It is June, and I am almost giddy with excitement. And why is that, you might ask? Because the garden is mostly all planted and I am through babysitting hundreds of little plants. That seems to happen every year about this time. I still have to plant sweet potato slips, but that is on my schedule for today or tomorrow. Much of the garden has been mulched with paper and/or straw too, and I will continue working on that this week. And we still have another planting session for the Impact Community Garden. But the greenhouse is no longer bulging at the seams, and that is a good thing indeed.
Another reason to be excited is that we are seeing some ‘new’ faces in the harvest basket right about now. Like the first kohlrabi of the season, in the below photo.
There’s more kohlrabi to come. I think I planted around 25 or so plants of it this year. That’s Kolibri in the above photo, which was the first to size up this year. Winner won’t be far behind. I also have the big Kossak variety planted, which takes a bit longer before it’s ready. You can see one of those plants in the below photo.
I also harvested some Red Ursa kale last week. I’ve got it and Beedy’s Camden growing in one of the cold frame beds. The cold frame is protecting the plants from the pesky critters, but the kale is starting to get too tall for the cover to close. I need to come up with another solution, perhaps some sort of frame to hold netting? I would like to keep the cold frame bottom, but rig something up that would cover the plants inside, maybe something with a PVC frame. I can always take the top off temporarily. I am open to any suggestions anyone might have.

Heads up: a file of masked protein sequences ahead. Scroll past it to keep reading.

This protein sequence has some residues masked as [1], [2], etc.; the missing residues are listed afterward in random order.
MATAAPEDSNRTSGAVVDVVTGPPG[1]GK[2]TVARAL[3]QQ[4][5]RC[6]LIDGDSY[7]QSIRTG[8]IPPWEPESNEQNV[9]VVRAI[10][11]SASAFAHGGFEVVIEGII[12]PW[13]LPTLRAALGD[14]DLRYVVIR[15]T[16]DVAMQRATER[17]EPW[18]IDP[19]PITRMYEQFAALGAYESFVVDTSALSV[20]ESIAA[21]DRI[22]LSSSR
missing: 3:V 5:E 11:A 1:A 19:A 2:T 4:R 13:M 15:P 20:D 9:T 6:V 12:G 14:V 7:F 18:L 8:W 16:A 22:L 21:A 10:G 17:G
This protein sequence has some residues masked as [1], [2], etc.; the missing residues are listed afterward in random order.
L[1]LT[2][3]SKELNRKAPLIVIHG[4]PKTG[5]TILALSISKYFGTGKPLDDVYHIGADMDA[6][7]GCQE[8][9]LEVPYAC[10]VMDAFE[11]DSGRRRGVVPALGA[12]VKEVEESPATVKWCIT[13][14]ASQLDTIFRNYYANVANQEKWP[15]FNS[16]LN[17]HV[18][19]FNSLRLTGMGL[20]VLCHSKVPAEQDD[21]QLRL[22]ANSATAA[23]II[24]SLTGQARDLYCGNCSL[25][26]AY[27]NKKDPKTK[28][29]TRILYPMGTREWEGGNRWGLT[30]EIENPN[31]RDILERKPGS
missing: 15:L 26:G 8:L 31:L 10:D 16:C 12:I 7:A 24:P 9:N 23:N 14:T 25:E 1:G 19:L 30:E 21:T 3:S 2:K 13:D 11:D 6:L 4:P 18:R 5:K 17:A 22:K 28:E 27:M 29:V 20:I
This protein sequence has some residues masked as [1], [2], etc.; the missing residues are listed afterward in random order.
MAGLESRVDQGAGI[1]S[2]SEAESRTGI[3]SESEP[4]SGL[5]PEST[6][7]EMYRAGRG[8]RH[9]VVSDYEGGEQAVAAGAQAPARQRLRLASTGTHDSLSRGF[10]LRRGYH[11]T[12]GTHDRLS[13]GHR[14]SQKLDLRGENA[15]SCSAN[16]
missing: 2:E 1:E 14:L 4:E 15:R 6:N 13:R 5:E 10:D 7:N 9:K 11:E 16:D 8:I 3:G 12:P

I have surely been enjoying the spring lettuce this year. I guess a rainy April made it grow big and lush leaves. I cut a head of Simpson Elite last week for wilting. And we used some of the Oakleaf for a taco salad. I need to get replacement plants in the ground soon so there will be lettuce for later this month.
In the future harvests department, there are a few garlic scapes that are ready to harvest. Red Janice and Uzbek are two hardneck varieties that were early to put out scapes. These Asiatic/Turban types aren’t good keepers, but they do have earliness going for them. And good flavor, for that matter. It’s my wife’s week to cook (yes, we take turns) so I need to see if she can work some scapes in her menu. Maybe with some Garlic Scape Pesto? That would be yummy! The one in the below photo looks fuzzy, but it’s really little drops of dew that were on it early in the morning.
Some of the broccoli is starting to head up. That’s Packman in the below photo. I am looking forward to fresh homegrown broccoli. It will be nice to have it when the asparagus is through. And speaking of asparagus, we’ve hauled in 21 pounds so far, and we plan on harvesting another couple of weeks as long as the size holds.
Our sour cherries are starting to ripen. We will only get a few from our small tree, but it is a good start. My wife and I plan on going to a local orchard to pick more cherries for the freezer. We did that last year, and it was nice to have a few more than usual for use throughout the year. Like for the chocolate cherry muffins I make but haven’t yet written up the recipe for sharing here.
And as is usual, our large mulberry tree is loaded with ripe fruit right about now. That brings in lots of birds to feast on the tasty little berries. It remains to be seen whether it keeps the birds off other fruits, but there are usually plenty left for us. I know the mulberries themselves are edible, but I haven’t yet acquired a taste for them.
I’ll close with an image from a foggy morning showing the view from our front porch.